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Ellis v. Stone

IN THE UNITED STATES DISTRICT COURT FOR THE SOUTHERN DISTRICT OF ILLINOIS


September 11, 2006

ADRIAN LEON ELLIS, PLAINTIFF,
v.
VICTOR STONE, DEFENDANT.

The opinion of the court was delivered by: Proud, Magistrate Judge

MEMORANDUM and ORDER

Before the Court is Defendant's Motion for Summary Judgment. (Doc. 42). Defendant served on plaintiff the notice required by Lewis v. Faulkner, 689 F.2d 100 (7th Cir. 1982). See, Doc. 43. Plaintiff has not filed a response, and the time for doing so has expired.

Plaintiff Adrian Leon Ellis was an inmate in the custody of the Illinois Department of Corrections at the time he brought suit under 42 U.S.C. §1983. Before defendant entered his appearance, plaintiff filed an Amended Complaint, Doc. 8. Counts two and three of the amended complaint set forth state law claims of battery and negligence. The state law claims were dismissed on July 26, 2006. See, Doc. 40. The only claim now pending is that, on June 3, 2002, plaintiff told Sergeant Victor Stone that certain specified inmates, members of the Latin Kings gang, had threatened him. Stone placed plaintiff in the segregation unit recreation yard and then placed the very inmates who had threatened plaintiff in the yard as well. When the yard was left unattended, the Latin Kings attacked plaintiff.

Standard for Summary Judgment

Summary judgment is appropriate where "the pleadings, depositions, answers to interrogatories, and admissions on file, together with the affidavits, if any, show that there is no genuine issue as to any material fact and that the moving party is entitled to judgment as a matter of law." Fed.R.Civ.P. 56(c); Celotex Corp. v. Catrett, 477 U.S. 317, 322, 106 S.Ct. 2548, 2552 (1986). The Court must construe the evidence in the light most favorable to the nonmoving party and draw all justifiable inferences in favor of that party. See, Anderson v. Liberty Lobby Inc., 477 U.S. 242, 255, 106 S.Ct. 2505, 2513-14 (1986).

Once the moving party has produced evidence to show that it is entitled to summary judgment, the nonmoving party must affirmatively demonstrate that a genuine issue of material fact remains for trial.Johnson v. City of Fort Wayne, 91 F.3d 922, 931 (7th Cir.1996). In responding to a summary judgment motion, the nonmoving party may not simply reiterate the allegations contained in the pleadings. "The object of [Rule 56(e) ] is not to replace conclusory allegations of the complaint or answer with conclusory allegations of an affidavit." Lujan v. National Wildlife Federation, 497 U.S. 871, 888, 110 S.Ct. 3177, 3188 (1990).

A genuine issue of material fact is not shown by the mere existence of "some alleged factual dispute between the parties," Anderson, 477 U.S. at 247, 106 S.Ct. at 2510, or by "some metaphysical doubt as to the material facts," Matsushita Elec. Indus. Co. v. Zenith Radio Corp., 475 U.S. 574, 586, 106 S.Ct. 1348, 1356 (1986). Rather, a genuine issue of material fact exists only if "a fair-minded jury could return a verdict for the [nonmoving party] on the evidence Summary judgment is not barred by the mere existence of some factual dispute. Anderson, 477 U.S. at 248; see also, JPM Inc. v. John Deere Industrial Equipment Company, 94 F.3d 270, 273 (7th Cir. 1996). Only disputes as to facts that might affect the outcome of the suit in light of the substantive law are sufficient to defeat summary judgment. Disputes as to irrelevant or unnecessary facts do not preclude summary judgment. Clifton v. Schafer, 969 F. 278, 281 (7th Cir. 1992).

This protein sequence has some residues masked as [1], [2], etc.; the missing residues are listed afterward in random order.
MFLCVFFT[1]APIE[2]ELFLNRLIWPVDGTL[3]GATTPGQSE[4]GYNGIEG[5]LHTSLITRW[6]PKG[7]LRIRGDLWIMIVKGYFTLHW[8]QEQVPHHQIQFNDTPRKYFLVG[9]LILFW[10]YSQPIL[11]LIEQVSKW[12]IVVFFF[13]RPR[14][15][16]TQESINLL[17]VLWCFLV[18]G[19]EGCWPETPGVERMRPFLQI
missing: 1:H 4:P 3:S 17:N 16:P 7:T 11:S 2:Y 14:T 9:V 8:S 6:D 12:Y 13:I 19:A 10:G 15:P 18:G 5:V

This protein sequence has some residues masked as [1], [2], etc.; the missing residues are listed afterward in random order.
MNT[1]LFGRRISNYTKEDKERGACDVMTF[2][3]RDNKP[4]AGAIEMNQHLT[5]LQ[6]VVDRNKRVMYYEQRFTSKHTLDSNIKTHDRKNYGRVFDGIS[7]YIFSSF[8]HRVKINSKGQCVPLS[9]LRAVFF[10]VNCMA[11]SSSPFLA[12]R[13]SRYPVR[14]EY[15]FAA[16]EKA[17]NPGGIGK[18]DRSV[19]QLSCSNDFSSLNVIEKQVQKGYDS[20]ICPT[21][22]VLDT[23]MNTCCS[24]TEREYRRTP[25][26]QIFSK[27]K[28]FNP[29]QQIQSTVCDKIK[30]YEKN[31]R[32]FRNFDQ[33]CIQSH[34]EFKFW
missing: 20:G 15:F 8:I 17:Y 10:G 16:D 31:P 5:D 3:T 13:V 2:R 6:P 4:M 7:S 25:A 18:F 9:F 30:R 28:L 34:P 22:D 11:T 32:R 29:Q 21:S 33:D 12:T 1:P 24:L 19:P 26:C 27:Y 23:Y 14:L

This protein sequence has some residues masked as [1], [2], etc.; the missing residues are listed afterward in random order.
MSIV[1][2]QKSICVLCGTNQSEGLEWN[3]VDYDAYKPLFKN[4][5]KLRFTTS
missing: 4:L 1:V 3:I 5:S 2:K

Analysis

Stone's motion must be granted because the record before the Court establishes that he was not working in the segregation unit on the day in question and did not put plaintiff in the yard.

Stone's affidavit is attached to Doc. 42 as Exhibit A. As plaintiff did not respond to the motion, the Court must accept as true the factual statements made in Stone's affidavit. The affidavit states that Stone was working as the Sally Port Sergeant at Shawnee Correctional Center on June 3, 2002. He was not working in the segregation unit and did not place Ellis in the segregation yard on that date. He did observe from his post at the sally port that an altercation was taking place among inmates in the Segregation II yard, and he reported same to the segregation unit staff. See, Doc. 42, Exhibit A.

"Section 1983 creates a cause of action based on personal liability and predicated upon fault; thus, liability does not attach unless the individual defendant caused or participated in a constitutional deprivation." Vance v. Peters, 97 F.3d 987, 991 (7th Cir. 1996) [internal citations omitted]. The record establishes that Stone was not working in the segregation unit on June 3, 2002, and did not place Ellis in the yard on that date. Therefore, he is entitled to summary judgment.

Conclusion

For the foregoing reasons, Defendant's Motion for Summary Judgment (Doc. 42) is GRANTED.

The Clerk of Court is directed to enter judgment in favor of defendant Victor Stone.

IT IS SO ORDERED.

CLIFFORD J. PROUD UNITED STATES MAGISTRATE JUDGE


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